Two nights ago, after dinner, Jonah was playing with clay at his art table.
Suddenly, a frail, white, praying mantis climbed up from the underside and perched near the edge, it’s so-very-recently and much-smaller molted former-self dangling empty, just beneath.
A PRAYING MANTIS. Appeared. In our house.
So, of course we decided to adopt it. Or we decided that it had adopted us so we might as well make it a nice home.
We used the bug catching environment that I’d scored from Freecycle a few years ago. Basically a plastic terrarium with airholes, some faux landscaping to which we added real branches and flowers from the yard, and the best part: a special door and tunnel for slipping in more insects.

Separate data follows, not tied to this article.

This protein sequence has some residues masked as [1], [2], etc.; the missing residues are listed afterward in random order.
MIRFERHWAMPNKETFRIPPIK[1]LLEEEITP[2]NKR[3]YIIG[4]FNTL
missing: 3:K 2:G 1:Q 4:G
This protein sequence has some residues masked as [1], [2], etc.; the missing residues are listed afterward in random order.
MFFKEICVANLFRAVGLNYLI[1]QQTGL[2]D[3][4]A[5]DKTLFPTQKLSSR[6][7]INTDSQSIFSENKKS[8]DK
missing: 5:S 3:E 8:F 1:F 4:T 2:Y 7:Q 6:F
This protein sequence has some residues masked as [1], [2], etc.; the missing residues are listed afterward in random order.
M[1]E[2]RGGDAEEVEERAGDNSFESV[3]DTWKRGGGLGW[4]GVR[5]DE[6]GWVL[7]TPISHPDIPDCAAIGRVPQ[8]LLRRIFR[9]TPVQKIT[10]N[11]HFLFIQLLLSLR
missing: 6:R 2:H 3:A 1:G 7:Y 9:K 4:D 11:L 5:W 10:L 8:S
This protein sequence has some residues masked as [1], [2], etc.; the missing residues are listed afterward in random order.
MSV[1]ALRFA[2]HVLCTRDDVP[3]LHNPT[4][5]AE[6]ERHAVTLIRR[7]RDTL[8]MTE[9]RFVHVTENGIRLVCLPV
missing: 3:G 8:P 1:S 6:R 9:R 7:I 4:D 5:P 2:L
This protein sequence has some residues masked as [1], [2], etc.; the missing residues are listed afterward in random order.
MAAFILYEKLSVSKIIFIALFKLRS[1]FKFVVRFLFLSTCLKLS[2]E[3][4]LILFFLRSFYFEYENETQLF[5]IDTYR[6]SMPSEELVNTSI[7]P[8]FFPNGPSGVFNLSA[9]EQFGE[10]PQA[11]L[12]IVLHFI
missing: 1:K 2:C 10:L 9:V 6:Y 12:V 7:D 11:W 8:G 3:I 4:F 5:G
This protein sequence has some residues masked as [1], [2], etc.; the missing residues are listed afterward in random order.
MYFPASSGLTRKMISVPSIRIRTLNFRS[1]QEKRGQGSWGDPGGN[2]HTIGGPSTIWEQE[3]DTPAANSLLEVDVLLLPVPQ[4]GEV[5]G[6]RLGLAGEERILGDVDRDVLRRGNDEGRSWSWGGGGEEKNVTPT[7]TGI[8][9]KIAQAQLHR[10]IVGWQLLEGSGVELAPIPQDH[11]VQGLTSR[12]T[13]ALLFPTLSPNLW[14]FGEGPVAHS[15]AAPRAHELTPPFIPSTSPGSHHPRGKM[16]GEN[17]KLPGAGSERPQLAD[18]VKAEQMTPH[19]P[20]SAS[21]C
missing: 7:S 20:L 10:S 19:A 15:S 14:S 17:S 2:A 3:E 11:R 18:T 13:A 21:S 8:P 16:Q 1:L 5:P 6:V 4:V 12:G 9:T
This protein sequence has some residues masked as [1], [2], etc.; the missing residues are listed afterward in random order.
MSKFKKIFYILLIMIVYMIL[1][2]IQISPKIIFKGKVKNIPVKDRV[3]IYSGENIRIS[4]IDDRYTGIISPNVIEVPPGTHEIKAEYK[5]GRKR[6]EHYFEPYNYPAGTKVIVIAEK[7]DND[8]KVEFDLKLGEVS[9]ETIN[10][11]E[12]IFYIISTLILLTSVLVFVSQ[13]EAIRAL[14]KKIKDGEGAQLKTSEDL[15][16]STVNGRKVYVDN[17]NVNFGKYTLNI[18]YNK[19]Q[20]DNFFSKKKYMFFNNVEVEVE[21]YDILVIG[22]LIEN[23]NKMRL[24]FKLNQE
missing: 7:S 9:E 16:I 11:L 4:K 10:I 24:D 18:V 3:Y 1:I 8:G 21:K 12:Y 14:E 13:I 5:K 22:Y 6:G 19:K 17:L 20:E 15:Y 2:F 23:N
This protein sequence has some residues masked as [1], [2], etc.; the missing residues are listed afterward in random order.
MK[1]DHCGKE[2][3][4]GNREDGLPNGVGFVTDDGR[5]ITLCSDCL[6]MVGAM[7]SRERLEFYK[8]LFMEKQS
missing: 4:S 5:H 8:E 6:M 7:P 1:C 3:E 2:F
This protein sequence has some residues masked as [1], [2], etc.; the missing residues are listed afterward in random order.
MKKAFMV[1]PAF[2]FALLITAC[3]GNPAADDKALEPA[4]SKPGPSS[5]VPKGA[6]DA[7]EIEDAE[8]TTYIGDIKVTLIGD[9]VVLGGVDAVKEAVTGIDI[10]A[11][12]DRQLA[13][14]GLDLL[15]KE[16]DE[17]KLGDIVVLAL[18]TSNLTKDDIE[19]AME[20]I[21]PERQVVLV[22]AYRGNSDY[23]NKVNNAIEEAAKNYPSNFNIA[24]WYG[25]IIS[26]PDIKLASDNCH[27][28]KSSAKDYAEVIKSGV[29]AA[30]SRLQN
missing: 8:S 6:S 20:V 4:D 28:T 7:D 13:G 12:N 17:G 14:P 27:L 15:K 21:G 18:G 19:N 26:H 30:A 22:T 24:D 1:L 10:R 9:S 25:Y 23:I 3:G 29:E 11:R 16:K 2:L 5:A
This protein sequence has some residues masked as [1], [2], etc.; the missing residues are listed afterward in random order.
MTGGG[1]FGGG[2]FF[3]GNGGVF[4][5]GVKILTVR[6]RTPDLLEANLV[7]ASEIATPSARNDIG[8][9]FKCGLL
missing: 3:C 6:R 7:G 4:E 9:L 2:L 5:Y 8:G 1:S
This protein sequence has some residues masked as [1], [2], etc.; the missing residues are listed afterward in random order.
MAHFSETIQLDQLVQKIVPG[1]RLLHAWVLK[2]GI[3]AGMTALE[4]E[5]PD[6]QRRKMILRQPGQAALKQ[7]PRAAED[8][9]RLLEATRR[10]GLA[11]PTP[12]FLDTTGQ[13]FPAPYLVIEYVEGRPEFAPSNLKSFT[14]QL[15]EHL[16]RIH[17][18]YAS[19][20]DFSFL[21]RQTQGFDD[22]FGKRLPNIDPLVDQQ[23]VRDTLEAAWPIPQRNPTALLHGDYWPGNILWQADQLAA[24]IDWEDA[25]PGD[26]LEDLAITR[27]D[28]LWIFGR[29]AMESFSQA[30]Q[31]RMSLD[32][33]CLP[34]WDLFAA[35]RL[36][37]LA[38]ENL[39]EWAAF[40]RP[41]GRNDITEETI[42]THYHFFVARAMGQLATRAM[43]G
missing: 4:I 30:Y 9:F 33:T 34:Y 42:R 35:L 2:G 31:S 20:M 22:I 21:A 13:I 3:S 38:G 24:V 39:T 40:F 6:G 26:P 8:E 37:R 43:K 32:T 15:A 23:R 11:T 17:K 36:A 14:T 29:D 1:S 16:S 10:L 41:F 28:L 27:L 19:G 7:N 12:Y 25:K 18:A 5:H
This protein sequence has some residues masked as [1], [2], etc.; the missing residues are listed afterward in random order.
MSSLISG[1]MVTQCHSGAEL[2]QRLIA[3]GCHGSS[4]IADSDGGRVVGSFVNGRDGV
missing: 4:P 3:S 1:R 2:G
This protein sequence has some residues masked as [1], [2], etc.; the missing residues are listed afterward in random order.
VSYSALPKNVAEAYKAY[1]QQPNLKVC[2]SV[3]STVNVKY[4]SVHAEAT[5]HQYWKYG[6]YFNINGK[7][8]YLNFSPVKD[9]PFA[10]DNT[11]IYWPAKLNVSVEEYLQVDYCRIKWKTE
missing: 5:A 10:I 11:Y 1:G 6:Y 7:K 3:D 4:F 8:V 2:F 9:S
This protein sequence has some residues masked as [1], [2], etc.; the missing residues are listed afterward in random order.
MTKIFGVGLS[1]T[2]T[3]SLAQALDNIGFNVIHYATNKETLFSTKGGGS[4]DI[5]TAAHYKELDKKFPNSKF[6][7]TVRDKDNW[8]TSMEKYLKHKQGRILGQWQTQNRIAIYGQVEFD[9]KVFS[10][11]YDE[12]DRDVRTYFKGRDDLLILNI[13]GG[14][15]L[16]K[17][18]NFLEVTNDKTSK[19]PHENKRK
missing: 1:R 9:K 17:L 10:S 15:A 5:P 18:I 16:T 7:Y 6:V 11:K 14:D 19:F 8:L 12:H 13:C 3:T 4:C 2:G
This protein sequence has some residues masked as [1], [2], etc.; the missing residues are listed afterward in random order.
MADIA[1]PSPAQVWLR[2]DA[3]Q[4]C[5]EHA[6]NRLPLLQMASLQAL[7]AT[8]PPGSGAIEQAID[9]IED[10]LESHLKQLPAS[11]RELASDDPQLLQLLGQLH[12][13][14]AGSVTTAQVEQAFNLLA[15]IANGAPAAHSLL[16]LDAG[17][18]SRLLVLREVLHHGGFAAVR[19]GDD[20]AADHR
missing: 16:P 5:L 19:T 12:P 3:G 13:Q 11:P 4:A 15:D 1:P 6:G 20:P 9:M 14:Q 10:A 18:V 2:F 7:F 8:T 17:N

Because Praying Mantises are meat-eaters, so to speak.
The toyset included a special bug-catching vacuum, with a capsule that you take off, when full, attach to the special door, and release a trap-door within the capsule to escort your insect into its new home, or, rather, well…
We have been catching moths and flies thusly. And our mantis, (named “Mantis), has been thoroughly appreciative.
Nom nom nom nom.
How big will it get? How long will it live? How many flies exactly does it require? We don’t know yet. But so far, it’s a delightful companion. I’ve never seen a live praying mantis in my life. Do they normally hang out in Oakland? How long has it lived IN MY HOUSE? Some cultures believe a visitation by a mantis to be lucky.
We love how it tilts its little triangle head to watch us. As we watch it.
Male or female? We still haven’t counted the segments on its abdomen. Either way, Jonah proclaims, the name is Mantis. So we’re good.